Valentine’s (to)Day

Modern celebrations for an ancient holiday

Junior Maya Arber prepares for Valentine’s Day by wearing her plastic candy ring.

photo courtesy of Maya Arber

Junior Maya Arber prepares for Valentine’s Day by wearing her plastic candy ring.

Shira Godin, Reporter

The legend begins in the third century, and the setting is Rome. Priest Valentine is horrified to discover that his ruler, Emperor Claudius II, has outlawed marriage for all young Roman men in an effort to make them more dependable soldiers. Valentine, who believes marriage is a God-given gift, opposes Claudius’ decree and begins performing weddings in secret.

While Valentine was imprisoned for these violations, his actions were recognized years later at the end of the fifth century when Pope Gelasius marked Feb. 14 as St. Valentine’s Day. It was only during the 14th century that Valentine’s commemoration became associated with romance, and now Valentine’s Day is celebrated across the United States as a day dedicated to love.

Although Valentine’s Day is a national holiday, CESJDS does not observe it. Director of Jewish Life Stephanie Hoffman believes Valentine’s Day should remain unacknowledged at JDS not only for its Christian origins, but also for the message it portrays. Hoffman rejects the notion that love should only be recognized annually.

“If I’m going to say ‘I love you,’ if I’m going to … celebrate that, then it’s not just that one day a year,” Hoffman said. “It doesn’t make sense to me.”

Hoffman also believes that Valentine’s Day negatively affects students since the pressure of getting a valentine can be stressful and emotionally harmful. She explained that the holiday’s celebration of love is exclusive and uncomfortable for singles, and questioned why people promote a day that “not everybody is a part of.”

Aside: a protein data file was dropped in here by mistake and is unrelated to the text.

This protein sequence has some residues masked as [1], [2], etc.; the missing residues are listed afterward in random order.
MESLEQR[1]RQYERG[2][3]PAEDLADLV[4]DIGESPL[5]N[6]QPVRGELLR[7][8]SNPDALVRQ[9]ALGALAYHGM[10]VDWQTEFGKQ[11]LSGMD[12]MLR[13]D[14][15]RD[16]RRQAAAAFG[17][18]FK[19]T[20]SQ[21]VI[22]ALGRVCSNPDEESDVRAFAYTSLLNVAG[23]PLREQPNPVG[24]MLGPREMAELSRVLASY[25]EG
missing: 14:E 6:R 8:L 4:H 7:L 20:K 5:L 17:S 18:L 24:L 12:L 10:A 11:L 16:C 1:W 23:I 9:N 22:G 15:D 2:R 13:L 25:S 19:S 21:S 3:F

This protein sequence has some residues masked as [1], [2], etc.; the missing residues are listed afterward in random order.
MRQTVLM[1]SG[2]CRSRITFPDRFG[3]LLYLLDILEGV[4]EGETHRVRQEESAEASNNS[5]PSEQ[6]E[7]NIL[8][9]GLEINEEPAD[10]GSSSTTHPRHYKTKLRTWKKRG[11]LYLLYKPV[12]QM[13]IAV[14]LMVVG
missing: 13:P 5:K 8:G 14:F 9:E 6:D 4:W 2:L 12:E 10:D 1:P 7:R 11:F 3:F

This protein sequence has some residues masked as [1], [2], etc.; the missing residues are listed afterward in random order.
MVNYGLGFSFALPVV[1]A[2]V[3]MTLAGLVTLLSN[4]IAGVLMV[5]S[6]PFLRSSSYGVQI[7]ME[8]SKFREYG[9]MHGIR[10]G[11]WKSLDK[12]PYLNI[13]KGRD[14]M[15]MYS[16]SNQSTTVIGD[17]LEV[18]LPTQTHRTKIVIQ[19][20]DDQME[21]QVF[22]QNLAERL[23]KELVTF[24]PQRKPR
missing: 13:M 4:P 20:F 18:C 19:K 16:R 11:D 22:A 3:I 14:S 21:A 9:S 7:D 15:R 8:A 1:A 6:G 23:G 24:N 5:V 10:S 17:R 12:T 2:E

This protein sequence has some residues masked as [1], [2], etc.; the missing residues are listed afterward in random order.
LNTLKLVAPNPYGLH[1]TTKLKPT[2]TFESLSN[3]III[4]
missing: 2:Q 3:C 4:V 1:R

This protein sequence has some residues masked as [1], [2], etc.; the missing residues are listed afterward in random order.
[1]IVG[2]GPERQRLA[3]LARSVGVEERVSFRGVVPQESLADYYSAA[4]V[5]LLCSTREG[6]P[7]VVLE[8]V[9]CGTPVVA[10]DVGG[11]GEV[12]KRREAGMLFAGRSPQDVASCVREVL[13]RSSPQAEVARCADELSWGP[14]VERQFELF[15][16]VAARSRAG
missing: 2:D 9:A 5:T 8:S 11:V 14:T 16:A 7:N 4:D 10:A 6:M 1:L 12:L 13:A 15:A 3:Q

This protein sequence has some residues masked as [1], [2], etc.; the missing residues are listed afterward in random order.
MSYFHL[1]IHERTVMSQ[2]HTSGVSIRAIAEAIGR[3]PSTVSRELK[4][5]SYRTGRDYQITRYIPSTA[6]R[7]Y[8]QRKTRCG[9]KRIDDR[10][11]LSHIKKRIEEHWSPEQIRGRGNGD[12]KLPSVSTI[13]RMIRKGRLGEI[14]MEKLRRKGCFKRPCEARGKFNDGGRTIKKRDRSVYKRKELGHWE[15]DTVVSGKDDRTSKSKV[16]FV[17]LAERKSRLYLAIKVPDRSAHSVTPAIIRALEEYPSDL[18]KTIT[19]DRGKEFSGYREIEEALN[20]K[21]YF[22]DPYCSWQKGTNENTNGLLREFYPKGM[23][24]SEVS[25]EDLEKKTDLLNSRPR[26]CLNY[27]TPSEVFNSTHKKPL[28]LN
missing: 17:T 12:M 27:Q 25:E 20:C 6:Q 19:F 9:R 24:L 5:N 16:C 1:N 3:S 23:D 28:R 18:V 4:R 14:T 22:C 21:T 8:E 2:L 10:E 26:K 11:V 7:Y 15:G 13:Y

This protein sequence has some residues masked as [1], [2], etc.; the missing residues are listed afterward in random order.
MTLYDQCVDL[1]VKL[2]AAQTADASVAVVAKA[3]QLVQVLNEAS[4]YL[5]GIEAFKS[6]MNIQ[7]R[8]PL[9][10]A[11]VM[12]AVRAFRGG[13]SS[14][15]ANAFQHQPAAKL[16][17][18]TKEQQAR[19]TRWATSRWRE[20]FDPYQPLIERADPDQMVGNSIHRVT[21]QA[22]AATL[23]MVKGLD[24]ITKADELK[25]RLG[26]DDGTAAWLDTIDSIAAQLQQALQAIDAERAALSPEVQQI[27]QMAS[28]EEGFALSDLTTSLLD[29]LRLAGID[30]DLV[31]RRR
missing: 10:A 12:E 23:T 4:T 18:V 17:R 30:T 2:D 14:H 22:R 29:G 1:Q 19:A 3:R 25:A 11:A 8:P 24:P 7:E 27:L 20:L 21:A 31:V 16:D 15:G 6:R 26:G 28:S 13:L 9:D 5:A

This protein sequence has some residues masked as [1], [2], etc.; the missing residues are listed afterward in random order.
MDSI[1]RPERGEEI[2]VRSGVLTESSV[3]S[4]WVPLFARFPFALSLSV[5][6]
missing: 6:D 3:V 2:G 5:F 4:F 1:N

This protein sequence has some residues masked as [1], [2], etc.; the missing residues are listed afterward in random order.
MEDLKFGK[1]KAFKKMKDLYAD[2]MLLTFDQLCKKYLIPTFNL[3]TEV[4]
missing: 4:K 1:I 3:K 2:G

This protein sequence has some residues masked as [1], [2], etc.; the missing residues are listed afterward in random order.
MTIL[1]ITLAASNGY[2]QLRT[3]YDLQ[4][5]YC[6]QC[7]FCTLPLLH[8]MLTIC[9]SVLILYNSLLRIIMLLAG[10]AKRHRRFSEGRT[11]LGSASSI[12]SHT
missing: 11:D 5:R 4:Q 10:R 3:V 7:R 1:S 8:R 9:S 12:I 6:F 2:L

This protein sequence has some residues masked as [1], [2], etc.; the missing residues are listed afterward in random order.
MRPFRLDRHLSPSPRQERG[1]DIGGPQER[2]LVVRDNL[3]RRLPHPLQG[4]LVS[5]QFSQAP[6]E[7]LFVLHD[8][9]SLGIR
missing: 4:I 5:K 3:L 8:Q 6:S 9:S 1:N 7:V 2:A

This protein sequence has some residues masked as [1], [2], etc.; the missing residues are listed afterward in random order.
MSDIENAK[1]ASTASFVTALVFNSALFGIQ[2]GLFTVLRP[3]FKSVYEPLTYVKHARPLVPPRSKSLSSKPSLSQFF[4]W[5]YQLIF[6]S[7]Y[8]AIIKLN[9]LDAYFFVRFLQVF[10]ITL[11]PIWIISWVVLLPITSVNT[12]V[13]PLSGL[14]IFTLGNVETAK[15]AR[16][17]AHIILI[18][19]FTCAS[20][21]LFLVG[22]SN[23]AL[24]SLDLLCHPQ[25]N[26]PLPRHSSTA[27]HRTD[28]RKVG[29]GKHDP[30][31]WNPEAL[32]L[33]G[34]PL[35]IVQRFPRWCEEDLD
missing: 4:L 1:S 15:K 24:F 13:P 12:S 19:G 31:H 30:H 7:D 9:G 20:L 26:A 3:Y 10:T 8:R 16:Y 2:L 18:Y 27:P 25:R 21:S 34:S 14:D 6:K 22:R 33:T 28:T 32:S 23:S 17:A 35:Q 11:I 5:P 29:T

Junior Maya Arber disagrees with Hoffman, and instead welcomes the holiday as a break from her usual routine. She opposes the idea that it encourages only one day of loving per year, and believes that Valentine’s Day is “a great way to appreciate the people around you.”

“I love Valentine’s Day,” Arber said. “It’s a time where I can be happy and kind of distract myself from all of the stress and duties I have to do … with my life and with school.”

In contrast to Arber’s opinion, History Department Chair Mark Buckley agrees with Hoffman that the school should not recognize Valentine’s Day. He considers it a holiday that should be celebrated individually.

“It really is mostly meaningful on such a small personal level,” Buckley said. “I don’t know why it stands out or gets the kind of acknowledgement it does as a holiday.”

As a history teacher, Buckley understands how holidays have changed over time and how people begin “to mold them to their own purposes.” For example, he argues that many see Valentine’s Day as a way for companies to make a profit.

“Valentine’s Day tends to be one of those days that, through the process of commercialization and development of society, has kind of been blown into something else,” Buckley said.

Despite the commercialization of the holiday and its Christian origins, freshman Micah Shull believes that Valentine’s Day has survived as simply an acknowledgment of love. Shull believes that the secular nature of the holiday in society makes it more of an American celebration than a Christian holiday.

Shull agrees with Arber that the importance of Valentine’s Day is the opportunity it gives to specifically appreciate those around him once a year. He has celebrated the holiday in the past, and thinks that doing so can be very meaningful.

“I think we should treasure [Valentine’s Day] for as long as we can,” Shull said. “It’s always nice to recognize love.”